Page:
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Withdrawal Method: Birth Control Kung Fu

By MC Kelby HERWriter
 
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withdrawal for birth control is contraceptive kung fu
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The withdrawal method of birth control (also known as "coitus interruptus" or "pulling out") requires that the man withdraw his penis, during sex, from the vagina when he feels he is about to ejaculate. The man ejaculates outside the vagina and must be very careful that semen does not spill onto the vulva or the females’ external sex organs.

In a recent column at Bedsider.org, Tina Raine-Bennett, MD, MPH, said, "withdrawal is birth control kung fu—it requires self-knowledge, serious discipline, and lots of practice."

According to the Planned Parenthood website, the biggest disadvantage of using the withdrawal method is the risk of using withdrawal incorrectly.

It is best to practice the birth control withdrawal method with a partner you trust, who has self-control and experience.

The withdrawal method is NOT for the following:

• Men who ejaculate prematurely

• Men who don't know when to pull out

The method is also not recommended for teens and those who are not sexually inexperienced since it takes a great deal of experience before a man can be sure to know when he's going to ejaculate.

The benefits of the withdrawal method are that it is free, safe, simple and convenient. It can be used when no other birth control method is available.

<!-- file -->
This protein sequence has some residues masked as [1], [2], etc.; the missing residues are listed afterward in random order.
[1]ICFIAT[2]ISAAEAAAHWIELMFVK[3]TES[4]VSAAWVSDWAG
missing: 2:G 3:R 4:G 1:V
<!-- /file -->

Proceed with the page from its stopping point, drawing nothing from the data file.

However, if you are not trying to become pregnant, you should consider combining this method with other forms of birth control like a diaphragm, condom, female condom, etc. Other benefits of the withdrawal method include:

• No side effects

• No prescription is necessary

Now, the big question: What is the effectiveness of the withdrawal method? According to a recent study published in Reuters, "Many young women who use the withdrawal method tend to have more unintended pregnancies than other women."

The study examined a survey done by more than 2,000 women from ages 15-24 and found that more than 31 percent had used the withdrawal method over the last two years. Of those women, 21 percent reported having an unintended pregnancy.

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We value and respect our HERWriters' experiences, but everyone is different. Many of our writers are speaking from personal experience, and what's worked for them may not work for you. Their articles are not a substitute for medical advice, although we hope you can gain knowledge from their insight.

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